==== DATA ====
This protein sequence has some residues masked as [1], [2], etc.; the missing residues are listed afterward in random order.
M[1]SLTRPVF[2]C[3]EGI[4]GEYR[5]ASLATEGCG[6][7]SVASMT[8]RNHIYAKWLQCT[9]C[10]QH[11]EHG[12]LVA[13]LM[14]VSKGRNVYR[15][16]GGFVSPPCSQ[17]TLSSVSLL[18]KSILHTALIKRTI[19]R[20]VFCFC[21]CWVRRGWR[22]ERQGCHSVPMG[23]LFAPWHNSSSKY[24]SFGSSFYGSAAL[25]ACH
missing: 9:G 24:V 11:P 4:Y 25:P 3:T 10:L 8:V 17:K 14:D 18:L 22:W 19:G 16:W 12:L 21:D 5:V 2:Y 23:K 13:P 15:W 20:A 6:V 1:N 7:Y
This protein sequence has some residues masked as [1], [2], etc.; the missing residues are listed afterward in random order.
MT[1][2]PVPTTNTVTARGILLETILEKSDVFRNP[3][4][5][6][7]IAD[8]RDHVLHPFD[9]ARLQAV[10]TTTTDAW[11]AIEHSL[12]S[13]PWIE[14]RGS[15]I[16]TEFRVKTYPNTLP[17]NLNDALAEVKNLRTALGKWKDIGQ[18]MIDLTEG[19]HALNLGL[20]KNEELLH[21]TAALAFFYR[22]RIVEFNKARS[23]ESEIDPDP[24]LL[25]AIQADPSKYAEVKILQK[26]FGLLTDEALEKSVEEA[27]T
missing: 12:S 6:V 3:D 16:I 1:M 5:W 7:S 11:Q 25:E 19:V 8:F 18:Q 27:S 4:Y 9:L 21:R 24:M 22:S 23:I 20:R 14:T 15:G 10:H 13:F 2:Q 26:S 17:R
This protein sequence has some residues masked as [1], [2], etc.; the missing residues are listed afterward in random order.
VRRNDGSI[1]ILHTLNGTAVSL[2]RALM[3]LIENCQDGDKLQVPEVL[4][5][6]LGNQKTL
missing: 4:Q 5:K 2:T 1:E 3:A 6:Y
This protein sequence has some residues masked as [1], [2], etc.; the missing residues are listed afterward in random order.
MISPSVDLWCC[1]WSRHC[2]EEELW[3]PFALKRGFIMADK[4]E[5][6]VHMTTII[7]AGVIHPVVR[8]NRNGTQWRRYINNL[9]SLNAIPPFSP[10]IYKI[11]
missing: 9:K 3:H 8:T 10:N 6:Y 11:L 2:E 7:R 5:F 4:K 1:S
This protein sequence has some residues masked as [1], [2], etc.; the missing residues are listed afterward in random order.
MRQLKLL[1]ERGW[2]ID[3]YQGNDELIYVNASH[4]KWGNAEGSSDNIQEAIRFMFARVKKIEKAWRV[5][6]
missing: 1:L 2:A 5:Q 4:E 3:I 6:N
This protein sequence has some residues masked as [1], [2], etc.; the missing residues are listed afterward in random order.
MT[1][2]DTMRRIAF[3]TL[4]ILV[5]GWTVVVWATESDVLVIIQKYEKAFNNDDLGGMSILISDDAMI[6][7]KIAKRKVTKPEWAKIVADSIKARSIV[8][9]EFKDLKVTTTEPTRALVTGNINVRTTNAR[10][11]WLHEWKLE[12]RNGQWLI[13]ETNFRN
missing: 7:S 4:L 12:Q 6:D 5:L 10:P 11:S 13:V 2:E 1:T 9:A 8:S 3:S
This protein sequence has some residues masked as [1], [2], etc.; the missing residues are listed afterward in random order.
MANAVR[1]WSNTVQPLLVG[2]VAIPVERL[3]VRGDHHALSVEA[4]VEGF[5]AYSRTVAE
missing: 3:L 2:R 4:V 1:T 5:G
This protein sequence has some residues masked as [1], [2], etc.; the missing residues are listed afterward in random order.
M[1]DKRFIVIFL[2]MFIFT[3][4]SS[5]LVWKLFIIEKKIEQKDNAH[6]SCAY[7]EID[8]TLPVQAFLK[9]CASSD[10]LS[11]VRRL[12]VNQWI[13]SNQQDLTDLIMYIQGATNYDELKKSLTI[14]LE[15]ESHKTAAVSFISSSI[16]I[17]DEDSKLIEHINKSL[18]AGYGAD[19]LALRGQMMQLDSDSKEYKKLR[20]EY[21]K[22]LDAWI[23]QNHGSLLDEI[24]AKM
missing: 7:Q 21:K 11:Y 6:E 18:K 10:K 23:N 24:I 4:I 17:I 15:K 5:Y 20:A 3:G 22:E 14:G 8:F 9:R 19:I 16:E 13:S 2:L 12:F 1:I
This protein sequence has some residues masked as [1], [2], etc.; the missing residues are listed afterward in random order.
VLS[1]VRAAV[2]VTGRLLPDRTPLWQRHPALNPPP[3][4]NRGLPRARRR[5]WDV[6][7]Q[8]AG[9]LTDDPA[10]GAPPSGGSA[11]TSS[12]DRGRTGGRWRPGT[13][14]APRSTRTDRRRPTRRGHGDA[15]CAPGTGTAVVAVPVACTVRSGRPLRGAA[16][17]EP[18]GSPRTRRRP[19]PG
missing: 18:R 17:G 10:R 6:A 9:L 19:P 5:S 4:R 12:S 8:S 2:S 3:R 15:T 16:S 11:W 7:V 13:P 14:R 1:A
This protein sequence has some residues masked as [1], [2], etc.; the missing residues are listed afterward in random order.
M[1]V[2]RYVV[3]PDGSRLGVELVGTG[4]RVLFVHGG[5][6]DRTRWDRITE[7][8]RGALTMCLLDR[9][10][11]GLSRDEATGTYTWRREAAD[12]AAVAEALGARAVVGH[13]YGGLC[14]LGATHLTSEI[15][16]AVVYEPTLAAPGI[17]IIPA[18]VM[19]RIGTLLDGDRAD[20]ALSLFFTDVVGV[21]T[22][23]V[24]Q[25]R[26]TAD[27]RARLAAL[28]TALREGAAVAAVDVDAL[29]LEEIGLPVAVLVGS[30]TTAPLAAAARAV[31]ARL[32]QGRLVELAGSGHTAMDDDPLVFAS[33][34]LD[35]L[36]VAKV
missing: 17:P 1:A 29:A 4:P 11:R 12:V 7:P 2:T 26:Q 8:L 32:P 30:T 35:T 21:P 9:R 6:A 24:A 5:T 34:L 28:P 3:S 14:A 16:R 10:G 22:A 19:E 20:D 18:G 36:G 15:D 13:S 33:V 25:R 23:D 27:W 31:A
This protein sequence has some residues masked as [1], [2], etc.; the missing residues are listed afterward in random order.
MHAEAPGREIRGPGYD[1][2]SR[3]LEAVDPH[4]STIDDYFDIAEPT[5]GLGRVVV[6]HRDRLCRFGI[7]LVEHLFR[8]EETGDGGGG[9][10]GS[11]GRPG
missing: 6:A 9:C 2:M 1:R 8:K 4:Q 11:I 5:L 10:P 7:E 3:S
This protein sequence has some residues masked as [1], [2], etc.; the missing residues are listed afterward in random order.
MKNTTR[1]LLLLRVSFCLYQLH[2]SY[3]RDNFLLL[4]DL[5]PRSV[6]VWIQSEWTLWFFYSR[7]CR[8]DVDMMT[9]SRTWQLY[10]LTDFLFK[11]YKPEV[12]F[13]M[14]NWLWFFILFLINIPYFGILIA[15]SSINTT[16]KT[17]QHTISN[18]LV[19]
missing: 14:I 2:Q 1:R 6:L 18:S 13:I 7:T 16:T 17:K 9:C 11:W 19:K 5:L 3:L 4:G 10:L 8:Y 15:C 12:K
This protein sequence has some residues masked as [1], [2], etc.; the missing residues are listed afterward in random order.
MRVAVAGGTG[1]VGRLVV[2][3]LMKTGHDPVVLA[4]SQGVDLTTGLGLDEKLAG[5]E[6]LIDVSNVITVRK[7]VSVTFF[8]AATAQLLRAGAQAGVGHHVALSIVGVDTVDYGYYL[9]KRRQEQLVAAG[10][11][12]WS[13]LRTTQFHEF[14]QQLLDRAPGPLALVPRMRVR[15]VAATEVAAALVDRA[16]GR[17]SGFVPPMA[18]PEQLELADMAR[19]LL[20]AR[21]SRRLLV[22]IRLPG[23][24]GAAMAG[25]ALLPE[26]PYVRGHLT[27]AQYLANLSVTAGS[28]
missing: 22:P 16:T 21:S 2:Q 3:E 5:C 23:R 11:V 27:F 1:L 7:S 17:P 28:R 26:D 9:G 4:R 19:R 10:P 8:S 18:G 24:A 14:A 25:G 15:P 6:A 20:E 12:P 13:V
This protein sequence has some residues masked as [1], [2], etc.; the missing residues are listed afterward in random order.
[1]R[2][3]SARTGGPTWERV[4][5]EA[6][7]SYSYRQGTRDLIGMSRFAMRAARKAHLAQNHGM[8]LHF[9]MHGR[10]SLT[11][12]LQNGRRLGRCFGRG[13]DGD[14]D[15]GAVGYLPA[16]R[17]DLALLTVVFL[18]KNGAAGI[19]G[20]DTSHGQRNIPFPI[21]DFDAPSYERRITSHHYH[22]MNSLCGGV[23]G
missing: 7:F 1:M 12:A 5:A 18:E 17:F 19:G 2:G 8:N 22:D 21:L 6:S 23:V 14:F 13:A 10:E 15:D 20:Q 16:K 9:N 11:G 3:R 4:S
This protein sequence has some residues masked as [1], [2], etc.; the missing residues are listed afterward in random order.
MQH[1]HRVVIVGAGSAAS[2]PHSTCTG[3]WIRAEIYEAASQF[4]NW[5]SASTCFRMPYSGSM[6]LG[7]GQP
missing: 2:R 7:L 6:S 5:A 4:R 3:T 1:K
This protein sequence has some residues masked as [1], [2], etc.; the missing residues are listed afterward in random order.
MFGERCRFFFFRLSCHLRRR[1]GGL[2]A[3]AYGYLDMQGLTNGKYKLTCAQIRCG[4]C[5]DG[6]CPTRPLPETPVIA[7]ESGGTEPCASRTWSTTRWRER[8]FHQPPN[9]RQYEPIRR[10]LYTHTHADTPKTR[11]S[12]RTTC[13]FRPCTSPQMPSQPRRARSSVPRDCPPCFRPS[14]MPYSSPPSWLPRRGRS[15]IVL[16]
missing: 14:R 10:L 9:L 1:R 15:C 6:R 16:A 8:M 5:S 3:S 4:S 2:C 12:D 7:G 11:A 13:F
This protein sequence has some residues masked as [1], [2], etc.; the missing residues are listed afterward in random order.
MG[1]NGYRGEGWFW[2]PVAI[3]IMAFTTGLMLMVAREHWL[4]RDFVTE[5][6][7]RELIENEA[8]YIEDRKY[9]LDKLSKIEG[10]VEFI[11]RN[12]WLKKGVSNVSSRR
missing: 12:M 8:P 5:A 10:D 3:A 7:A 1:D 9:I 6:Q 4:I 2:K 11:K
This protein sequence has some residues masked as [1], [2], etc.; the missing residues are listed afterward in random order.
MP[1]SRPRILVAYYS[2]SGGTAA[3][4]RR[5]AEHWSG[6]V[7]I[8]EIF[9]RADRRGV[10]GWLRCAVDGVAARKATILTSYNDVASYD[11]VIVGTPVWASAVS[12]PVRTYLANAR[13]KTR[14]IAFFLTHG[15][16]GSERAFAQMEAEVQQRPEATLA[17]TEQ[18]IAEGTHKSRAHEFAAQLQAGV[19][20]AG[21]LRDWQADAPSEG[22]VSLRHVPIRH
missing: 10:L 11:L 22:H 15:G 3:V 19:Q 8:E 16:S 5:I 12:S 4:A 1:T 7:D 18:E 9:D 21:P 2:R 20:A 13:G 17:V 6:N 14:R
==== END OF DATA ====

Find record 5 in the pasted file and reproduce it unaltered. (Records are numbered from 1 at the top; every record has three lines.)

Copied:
This protein sequence has some residues masked as [1], [2], etc.; the missing residues are listed afterward in random order.
MRQLKLL[1]ERGW[2]ID[3]YQGNDELIYVNASH[4]KWGNAEGSSDNIQEAIRFMFARVKKIEKAWRV[5][6]
missing: 1:L 2:A 5:Q 4:E 3:I 6:N